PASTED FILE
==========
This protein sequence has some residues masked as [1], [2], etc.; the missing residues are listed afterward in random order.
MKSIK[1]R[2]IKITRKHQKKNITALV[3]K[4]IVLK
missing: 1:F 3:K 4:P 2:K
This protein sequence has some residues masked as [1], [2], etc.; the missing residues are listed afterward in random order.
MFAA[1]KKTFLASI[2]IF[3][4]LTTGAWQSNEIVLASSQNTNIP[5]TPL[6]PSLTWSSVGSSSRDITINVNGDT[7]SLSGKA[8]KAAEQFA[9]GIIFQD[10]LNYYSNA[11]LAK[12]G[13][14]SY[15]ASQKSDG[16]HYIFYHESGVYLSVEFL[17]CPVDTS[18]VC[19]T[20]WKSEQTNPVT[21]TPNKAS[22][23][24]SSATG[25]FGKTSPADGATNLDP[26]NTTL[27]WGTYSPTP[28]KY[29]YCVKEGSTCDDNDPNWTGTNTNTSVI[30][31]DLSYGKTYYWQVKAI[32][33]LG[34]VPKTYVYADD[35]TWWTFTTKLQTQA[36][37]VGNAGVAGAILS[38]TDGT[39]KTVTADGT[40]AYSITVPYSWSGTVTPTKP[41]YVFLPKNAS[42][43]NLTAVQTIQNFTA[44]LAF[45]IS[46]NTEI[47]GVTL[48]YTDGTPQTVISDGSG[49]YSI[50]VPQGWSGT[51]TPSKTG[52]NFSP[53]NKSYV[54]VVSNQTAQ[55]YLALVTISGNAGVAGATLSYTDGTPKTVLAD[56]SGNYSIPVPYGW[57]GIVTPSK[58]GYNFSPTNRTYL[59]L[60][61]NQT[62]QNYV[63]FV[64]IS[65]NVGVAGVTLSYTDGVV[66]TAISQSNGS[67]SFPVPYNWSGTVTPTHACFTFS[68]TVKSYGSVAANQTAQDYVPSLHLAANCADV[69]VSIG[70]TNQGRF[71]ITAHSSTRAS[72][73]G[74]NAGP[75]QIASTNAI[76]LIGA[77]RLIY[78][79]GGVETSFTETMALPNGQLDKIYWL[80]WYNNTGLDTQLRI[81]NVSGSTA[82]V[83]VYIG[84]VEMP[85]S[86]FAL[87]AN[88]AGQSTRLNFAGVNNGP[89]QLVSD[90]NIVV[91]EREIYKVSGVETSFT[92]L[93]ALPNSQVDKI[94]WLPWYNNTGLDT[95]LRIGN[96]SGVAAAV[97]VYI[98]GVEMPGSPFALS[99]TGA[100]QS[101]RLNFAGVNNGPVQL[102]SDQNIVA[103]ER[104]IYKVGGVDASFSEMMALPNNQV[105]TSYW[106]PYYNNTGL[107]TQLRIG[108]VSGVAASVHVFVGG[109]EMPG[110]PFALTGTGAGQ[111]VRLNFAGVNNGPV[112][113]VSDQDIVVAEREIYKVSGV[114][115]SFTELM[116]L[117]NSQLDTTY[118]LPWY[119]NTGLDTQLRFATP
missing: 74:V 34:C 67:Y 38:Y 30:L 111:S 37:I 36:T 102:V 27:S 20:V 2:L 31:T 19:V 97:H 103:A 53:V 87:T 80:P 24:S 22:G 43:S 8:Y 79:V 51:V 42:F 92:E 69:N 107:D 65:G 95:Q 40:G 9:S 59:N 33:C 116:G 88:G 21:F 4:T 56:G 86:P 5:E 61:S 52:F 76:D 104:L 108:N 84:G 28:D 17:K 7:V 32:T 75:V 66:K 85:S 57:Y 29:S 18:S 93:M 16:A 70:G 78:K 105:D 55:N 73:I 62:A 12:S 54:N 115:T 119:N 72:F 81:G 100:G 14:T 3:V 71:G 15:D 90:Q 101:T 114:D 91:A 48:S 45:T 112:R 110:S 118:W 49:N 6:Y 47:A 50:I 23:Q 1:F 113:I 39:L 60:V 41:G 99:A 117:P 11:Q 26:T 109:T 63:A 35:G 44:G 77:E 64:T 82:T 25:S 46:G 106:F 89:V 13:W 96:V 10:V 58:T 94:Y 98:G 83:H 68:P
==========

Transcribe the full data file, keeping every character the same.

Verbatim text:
This protein sequence has some residues masked as [1], [2], etc.; the missing residues are listed afterward in random order.
MKSIK[1]R[2]IKITRKHQKKNITALV[3]K[4]IVLK
missing: 1:F 3:K 4:P 2:K
This protein sequence has some residues masked as [1], [2], etc.; the missing residues are listed afterward in random order.
MFAA[1]KKTFLASI[2]IF[3][4]LTTGAWQSNEIVLASSQNTNIP[5]TPL[6]PSLTWSSVGSSSRDITINVNGDT[7]SLSGKA[8]KAAEQFA[9]GIIFQD[10]LNYYSNA[11]LAK[12]G[13][14]SY[15]ASQKSDG[16]HYIFYHESGVYLSVEFL[17]CPVDTS[18]VC[19]T[20]WKSEQTNPVT[21]TPNKAS[22][23][24]SSATG[25]FGKTSPADGATNLDP[26]NTTL[27]WGTYSPTP[28]KY[29]YCVKEGSTCDDNDPNWTGTNTNTSVI[30][31]DLSYGKTYYWQVKAI[32][33]LG[34]VPKTYVYADD[35]TWWTFTTKLQTQA[36][37]VGNAGVAGAILS[38]TDGT[39]KTVTADGT[40]AYSITVPYSWSGTVTPTKP[41]YVFLPKNAS[42][43]NLTAVQTIQNFTA[44]LAF[45]IS[46]NTEI[47]GVTL[48]YTDGTPQTVISDGSG[49]YSI[50]VPQGWSGT[51]TPSKTG[52]NFSP[53]NKSYV[54]VVSNQTAQ[55]YLALVTISGNAGVAGATLSYTDGTPKTVLAD[56]SGNYSIPVPYGW[57]GIVTPSK[58]GYNFSPTNRTYL[59]L[60][61]NQT[62]QNYV[63]FV[64]IS[65]NVGVAGVTLSYTDGVV[66]TAISQSNGS[67]SFPVPYNWSGTVTPTHACFTFS[68]TVKSYGSVAANQTAQDYVPSLHLAANCADV[69]VSIG[70]TNQGRF[71]ITAHSSTRAS[72][73]G[74]NAGP[75]QIASTNAI[76]LIGA[77]RLIY[78][79]GGVETSFTETMALPNGQLDKIYWL[80]WYNNTGLDTQLRI[81]NVSGSTA[82]V[83]VYIG[84]VEMP[85]S[86]FAL[87]AN[88]AGQSTRLNFAGVNNGP[89]QLVSD[90]NIVV[91]EREIYKVSGVETSFT[92]L[93]ALPNSQVDKI[94]WLPWYNNTGLDT[95]LRIGN[96]SGVAAAV[97]VYI[98]GVEMPGSPFALS[99]TGA[100]QS[101]RLNFAGVNNGPVQL[102]SDQNIVA[103]ER[104]IYKVGGVDASFSEMMALPNNQV[105]TSYW[106]PYYNNTGL[107]TQLRIG[108]VSGVAASVHVFVGG[109]EMPG[110]PFALTGTGAGQ[111]VRLNFAGVNNGPV[112][113]VSDQDIVVAEREIYKVSGV[114][115]SFTELM[116]L[117]NSQLDTTY[118]LPWY[119]NTGLDTQLRFATP
missing: 74:V 34:C 67:Y 38:Y 30:L 111:S 37:I 36:T 102:V 27:S 20:V 2:L 31:T 19:V 97:H 103:A 53:V 87:T 80:P 24:S 22:G 43:S 8:Y 79:V 51:V 42:F 92:E 69:N 107:D 65:G 95:Q 40:G 9:S 59:N 33:C 116:G 88:G 21:F 4:T 56:G 86:P 5:E 61:S 52:F 76:D 104:L 108:N 84:G 28:D 17:K 7:V 32:T 75:V 66:K 85:S 57:Y 29:S 18:S 93:M 16:A 70:G 78:K 105:D 55:N 73:I 62:A 12:S 54:N 115:T 119:N 72:F 81:G 100:G 14:T 3:V 71:G 15:D 90:Q 101:T 114:D 91:A 48:S 45:T 112:R 110:S 118:W 49:N 6:Y 47:A 50:I 23:Q 1:F 113:I 39:L 60:V 41:G 99:A 117:P 11:Q 26:T 109:T 63:A 35:G 44:G 77:E 64:T 82:T 25:S 46:G 106:F 89:V 13:W 96:V 10:V 58:T 94:Y 98:G 83:H 68:P